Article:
was added only once. All chronic treatments involving KCl (10 mM)
were done in the presence of TTX and D-APV (2 and 50 ?M).
Two Faces of GABA Signaling: Membrane
Depolarization and Ca2?Elevation
GABA is able to induce electrophysiological (membrane
depolarization) and biochemical (Ca2?signaling) effects,
which may serve different roles in the developing ner-
vous system. While the extent of GABA-mediated depo-
larization depends primarily on EGABA, Ca2?-dependent
signaling through GABA is dependent both on EGABAand
the properties of depolarization-induced elevation of
[Ca2?]i; these two aspects may be independently regu-
lated (Obrietan and van den Pol, 1997). Previous work
has suggested that the GABA-induced depolarization
may serve to either facilitate or inhibit neuronal activity
under different circumstances in the developing brain
(Ben-Ari et al., 1989; Chen et al., 1996; Garaschuk et al.,
2000; Lamsa et al., 2000). A depolarizing GABAergic
potential can result in a shunting inhibition or can facili-
tate excitation, depending on the relative timing and
spatial distribution of GABAergic and glutamatergic in-
puts (Chen et al., 1996). In addition, GABA-mediated
depolarization has been proposed to play a role in the
Neurons were loaded with the Ca2?-sensitive fluorescent dye Fluo-4
(HBS, in mM: NaCl 150, KCl 3, CaCl23, MgCl22, HEPES 10, and
glucose 5; pH 7.4; osmolarity 310 mOsm) containing 15 ?M CNQX
and 10 ?M BMI in the presence of 5 ?M Fluo-4AM dissolved in
DMSO (Molecular Probes, Eugene, OR). HEPES-buffered solution
(in the absence of HCO3?) was used throughout the experiments,
thus consistent with the notion that changes in [Cl?]ican account
GABA as a Self-Limiting Trophic Factor
for the switch in GABA signaling (Staley et al., 1995). All recordings
were carried out at room temperature, using HBS containing 10 ?M
CNQX. Solutions were exchanged using a multibarreled perfusion
laser scanning microscope BioRad MRC1024MP (Biorad, Hemel
Hempstead, England). The scanhead was connected to an Olympus
BX50WI uprightmicroscope and imageswere collected usinga 20?
water-immersion objective. A total of 30–40 neurons were studied
in each experiment. Somatic regions of ?20–50 pixels were chosen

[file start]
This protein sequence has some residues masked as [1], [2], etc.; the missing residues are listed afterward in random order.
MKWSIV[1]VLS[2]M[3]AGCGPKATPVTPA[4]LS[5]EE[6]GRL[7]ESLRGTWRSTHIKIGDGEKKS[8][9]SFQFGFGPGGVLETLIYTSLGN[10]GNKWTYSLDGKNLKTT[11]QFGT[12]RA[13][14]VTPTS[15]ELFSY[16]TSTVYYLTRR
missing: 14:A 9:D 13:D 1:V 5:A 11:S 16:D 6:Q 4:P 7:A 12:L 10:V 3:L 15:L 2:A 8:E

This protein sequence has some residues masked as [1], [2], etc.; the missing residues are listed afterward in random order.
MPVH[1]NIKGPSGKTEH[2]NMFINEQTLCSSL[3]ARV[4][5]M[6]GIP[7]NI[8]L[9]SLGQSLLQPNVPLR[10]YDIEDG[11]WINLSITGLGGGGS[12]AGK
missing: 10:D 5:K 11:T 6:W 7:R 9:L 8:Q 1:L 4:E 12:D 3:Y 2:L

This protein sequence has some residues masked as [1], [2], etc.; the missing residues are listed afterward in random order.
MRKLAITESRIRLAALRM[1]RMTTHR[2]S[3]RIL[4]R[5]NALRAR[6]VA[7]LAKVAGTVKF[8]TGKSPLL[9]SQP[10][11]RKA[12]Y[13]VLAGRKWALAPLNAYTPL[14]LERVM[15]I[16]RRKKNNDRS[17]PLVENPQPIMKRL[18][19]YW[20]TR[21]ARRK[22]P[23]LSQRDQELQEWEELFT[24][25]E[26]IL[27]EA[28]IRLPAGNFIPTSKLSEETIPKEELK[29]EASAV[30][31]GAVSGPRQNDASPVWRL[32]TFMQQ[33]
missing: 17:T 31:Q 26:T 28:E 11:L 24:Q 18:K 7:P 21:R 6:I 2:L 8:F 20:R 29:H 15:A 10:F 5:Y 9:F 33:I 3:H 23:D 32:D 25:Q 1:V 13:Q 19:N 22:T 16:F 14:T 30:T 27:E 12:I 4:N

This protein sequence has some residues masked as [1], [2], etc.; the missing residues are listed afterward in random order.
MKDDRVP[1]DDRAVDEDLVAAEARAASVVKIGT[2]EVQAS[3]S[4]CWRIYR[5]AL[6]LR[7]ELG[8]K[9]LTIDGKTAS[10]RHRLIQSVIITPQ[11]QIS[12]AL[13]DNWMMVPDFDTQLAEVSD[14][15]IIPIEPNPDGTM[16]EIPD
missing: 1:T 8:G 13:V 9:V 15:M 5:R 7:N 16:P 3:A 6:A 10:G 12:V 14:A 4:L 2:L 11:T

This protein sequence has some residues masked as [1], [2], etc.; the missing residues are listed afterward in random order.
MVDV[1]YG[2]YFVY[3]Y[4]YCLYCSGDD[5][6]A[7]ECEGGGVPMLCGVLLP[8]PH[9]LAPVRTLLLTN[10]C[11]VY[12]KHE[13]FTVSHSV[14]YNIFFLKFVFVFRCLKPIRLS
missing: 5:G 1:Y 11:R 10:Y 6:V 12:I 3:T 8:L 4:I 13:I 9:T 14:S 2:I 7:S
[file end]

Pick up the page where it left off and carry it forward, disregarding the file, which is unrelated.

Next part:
for quantification of fluorescence intensity. Sampling of average
pixel intensitywas performed at0.5 Hz. Transmittedand fluorescent
images reflecting Ca2?dynamics were acquired (picture size of 512 ?
512 pixels) using the Biorad Lasersharp acquisition program. Data
were analyzed using custom made LabView Software (National In-
struments) on a PC. A neuron was considered responsive to GABA
deviations (SD) of the baseline noise. This “six SD” criterion was
developed by repeatedly comparing visual analysis on blind experi-
ments with threshold analysis, until the results matched.
The RatKCC2 clonewas agenerous gift fromJohn Payne.We thank
Xiao-yun Wang for the preparation of the hippocampal cultures and
Benedikt Berninger, Fernanda Ceriani, Miguel Morales, Madhu Rao,
and David Sykes for helpful comments on the manuscript. We also
thank Miguel Morales and Yuki Goda for their invaluable help during
the last stages of this work, and Luca for his support. This work
was supported by grants from the NIH (NS 37831 and NS 36999).
Received September 29, 2000; revised April 18, 2001.
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All experiments were carried out using the perforated-patch whole
cell recording technique. Neuronswere visualized using phase-con-
trast on a Nikon inverted microscope. Recordings were carried out
using patch clamp amplifiers (Axopatch 200B, Axon Instruments,
Foster City, CA). Signals were filtered at 2 kHz, sampled at 10 kHz
and analyzed using Pclamp 6.0 software (Axon Instruments). Series
resistance was compensated at 80% (lag 30–60 ?s). Micropipettes
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solution containing 20 ?g/ml gramicidin A (dissolved in methanol,
Sigma). The internal solution contained (in mM): K-gluconate 154,
NaCl 9, MgCl21, HEPES 10, and EGTA 0.2; pH 7.4; osmolarity 300
mOsm. The bath solution contained HBS with 15 ?M CNQX, and
was constantly perfused at a rate of ?1 ml/min. GABA (100 ?M, 50
ms, 5 psi) was locally applied every 10 s through a micropipette
connected to a Picospritzer (General Valve Corporation). For re-
internal solution containing 200 ?g/ml amphotericin B (dissolved in
DMSO, ICN). The high CsCl2internal solution contained (in mM):
CsCl2 154, NaCl 9, MgCl2 1, HEPES 10, and EGTA 0.2; pH 7.4;
osmolarity 300 mOsm. The bath solution was a modified HBS con-
taining (in mM): NaCl 150, KCl 3, BaCl210, MgCl22, HEPES 10,
glucose 5, andtetraethylammonium 10; TTX 2 ?M.Leak and capaci-
ing pulses. Recordings of miniature synaptic currents were per-
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bath solution was HBS with CNQX (15 ?M) for GABA-mediated
currents, and with BMI (10 ?M) for glutamate-mediated currents.
Events were filtered at 2 kHz and detected online using the WCP
software (kindly provided by J. Dempster, University of Strathclyde,
Scotland). All experiments were performed at 22–24?C. Experiments
were rejected if the leak current exceeded 100 pA.
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was generated using 316 bp of noncoding sequence residing at the
distal 3? end of the mRNA sequence (Payne et al., 1996). An anti-
sense ?-actin probe (245 bp) was mixed with the KCC2 probe and
used as an internal standard in all assays.
were generated using Maxiscript (Ambion), and RNase protection
grams of total RNA were treated with a mixture of the KCC2 and
?-actin antisense probes (5 ? 104cpm each) and annealed at 68?C
for 10 min. The samples were then immediately treated with RNase
T1 (200 U/ml) for 30 min at 37?C. The protected RNA species were
separated over a 5% acrylamide gel containing 8 M urea, and then
dried. Radioactive band intensities were then measured (Molecular
Dynamics Phosphorimager) and quantified (NIH image v1.62,